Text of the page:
“Your shoe fits the size of your foot, so why is your drug dose not tailored to your own personal characteristics in the same way? To answer this question, some of the world’s leading experts in healthcare and pharmaceutical science are coming to Manchester this week.
The conference, organized by The University of Manchester and sponsored by global biosimulation and regulatory writing company, Certara, aims to bring the latest research in “precision dosing: together; this is the first time that experts in this field have got together at a dedicated event to debate and tackle barriers to introducing these advanced techniques into every day healthcare. This could be manifested in, for example, an app that will be used by doctors and a 3D printer in the local pharmacy making a tablet that exactly fits a patient’s need.
Professor Kay Marshall, Head of the Manchester Pharmacy School and a speaker at the conference, said: “Everyone is different and this means that they react to drugs in different ways. The emerging precision dosing field is all about harnessing the explosion of genomic data and various markers of bodily functions using mathematical modelling to make sure that individuals or groups get the best possible treatment.”
However, the use of this technique is currently restricted to research hospitals. Barriers such as legal issues, training and the availability of software all contribute to preventing precision dosing benefiting as many people as it could. The Health Care Summit on Model-Based Precision Dosing, which runs 19-20 May at Shrigley Hall Hotel (Cheshire, UK), will seek to address these issues. It includes speakers such as Professor Catherine Knibbe from Leiden University, Netherlands, who will talk about the difficulties of making sure that children get the right doses, based on size and other individual factors.
The former Director of the Office of Clinical Pharmacology at the US FDA, Professor Larry Lesko, will talk about the challenges regulatory agencies face regarding implementation of more personalised dose recommendations at the stage of drug approval.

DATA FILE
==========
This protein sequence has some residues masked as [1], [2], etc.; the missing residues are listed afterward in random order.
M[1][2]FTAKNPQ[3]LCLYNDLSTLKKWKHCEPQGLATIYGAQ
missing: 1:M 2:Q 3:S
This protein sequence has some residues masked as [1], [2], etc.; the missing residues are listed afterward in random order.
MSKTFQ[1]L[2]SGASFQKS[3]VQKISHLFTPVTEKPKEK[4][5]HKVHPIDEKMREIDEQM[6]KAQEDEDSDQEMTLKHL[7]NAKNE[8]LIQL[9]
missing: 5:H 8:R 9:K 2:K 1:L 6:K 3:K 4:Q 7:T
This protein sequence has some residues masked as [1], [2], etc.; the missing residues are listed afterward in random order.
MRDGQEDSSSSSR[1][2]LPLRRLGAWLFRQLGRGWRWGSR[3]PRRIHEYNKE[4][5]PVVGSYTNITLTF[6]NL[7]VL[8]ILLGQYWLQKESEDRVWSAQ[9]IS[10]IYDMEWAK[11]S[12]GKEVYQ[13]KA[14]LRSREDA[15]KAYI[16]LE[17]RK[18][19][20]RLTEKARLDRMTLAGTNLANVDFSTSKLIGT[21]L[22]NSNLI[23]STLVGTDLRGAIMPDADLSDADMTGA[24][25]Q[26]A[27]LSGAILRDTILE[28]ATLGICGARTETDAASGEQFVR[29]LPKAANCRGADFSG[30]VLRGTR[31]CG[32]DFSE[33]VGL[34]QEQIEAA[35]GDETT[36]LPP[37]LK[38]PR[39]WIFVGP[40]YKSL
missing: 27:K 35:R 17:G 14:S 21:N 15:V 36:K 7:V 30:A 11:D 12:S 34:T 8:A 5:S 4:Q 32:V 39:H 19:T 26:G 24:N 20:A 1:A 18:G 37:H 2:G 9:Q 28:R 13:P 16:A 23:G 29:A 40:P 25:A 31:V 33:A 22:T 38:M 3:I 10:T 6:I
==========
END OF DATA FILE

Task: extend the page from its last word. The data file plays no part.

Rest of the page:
The Summit comes at the same time that Dr Adam Darwich has been appointed Certara Lecturer in Precision Dosing at the Manchester Pharmacy School. Certara has endowed this lectureship, which is part of the University’s precision medicine initiative. A leader in the field, Manchester is one of six initial regional centres of excellence for The Precision Medicine Catapult, the UK’s innovation centre for precision medicine.
Dr Darwich will co-chair the Summit, which also includes speakers from the United States, France, Germany, Switzerland and Australia. Discussions will range from the application of precision dosing for patients with conditions such as HIV infection and cancer, to heart failure and transplant recovery. In all of these cases, the dosing level of drugs can be optimised based on factors such as age, sex, weight and genetics – assuming the right environment exists to enable the use of the technique.
Professor of Systems Pharmacology, Amin Rostami, convened the conference. He said: “We have the mathematical techniques to ensure that patients receive the correct drug dose for their individual needs, and to minimize any interactions that could occur with other medications they may need to take. However, the current framework in which this science works is restrictive. While these rules are in place for good reason, they are beginning to look outdated and by gathering this global panel of experts we hope to be able to make concrete recommendations for change leveraging various new technologies.”